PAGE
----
Most everyone thinking of sailing to Patagonia has heard of Skip Novak. His high-latitude expeditions are well known, and well thought of. Yesterday I came across a link to a Yachting World article written by Mr. Novak where he describes his expedition yachts as being “well-used.” I could see how the article could have a lot of truth to it, and it prompted me to share my thoughts on the subject.
Since Rebecca and I first looked at the Amel which would ultimately become our new home and vehicle, we not only saw a vessel that was capable of taking us to Patagonia safely, but one that we could live in comfortably. We didn’t have blinders on though. We could see that the 32-year old boat wasn’t perfect, and for a serious expedition as we had hoped to complete, we’d have to upgrade a number of significant things, the standing rigging being just one such example. Presently, with limited funds and time, we have chosen to focus our efforts on all of the essential boat systems, rather than on cosmetics. That’s not to say that we aren’t doing everything that we can to make the boat look good too. In fact, as we were polishing the exterior stainless the other day, a friend of ours who happened by commented that we were making him look bad due to our efforts. There are limits though.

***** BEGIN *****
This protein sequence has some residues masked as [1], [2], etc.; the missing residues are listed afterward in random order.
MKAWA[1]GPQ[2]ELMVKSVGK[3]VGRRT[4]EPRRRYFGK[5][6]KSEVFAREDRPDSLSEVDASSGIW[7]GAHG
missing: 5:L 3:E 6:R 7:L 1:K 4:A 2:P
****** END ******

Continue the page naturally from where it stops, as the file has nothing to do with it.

Yesterday, as we were waiting for the paint to dry in the forward lockers so that we could add a second coat of paint, our friend Ken questioned why we’d even bother, the location being subject to such hard use, and not open to the scrutiny of passers by. It’s just the way I am though. My thinking is that when it’s easy and relatively cheap to make something look good, why not do it (note this is why ZTC and the Leopard that we crewed on always looked so good)? I can see how Skip’s comments in the article have a ring of truth though, that, without a full-time maintenance crew, keeping a yacht in bristol condition could be an exercise in futility when actually used for its intended purpose in tough conditions. I guess we’ll just have to find a balance that we’re comfortable with.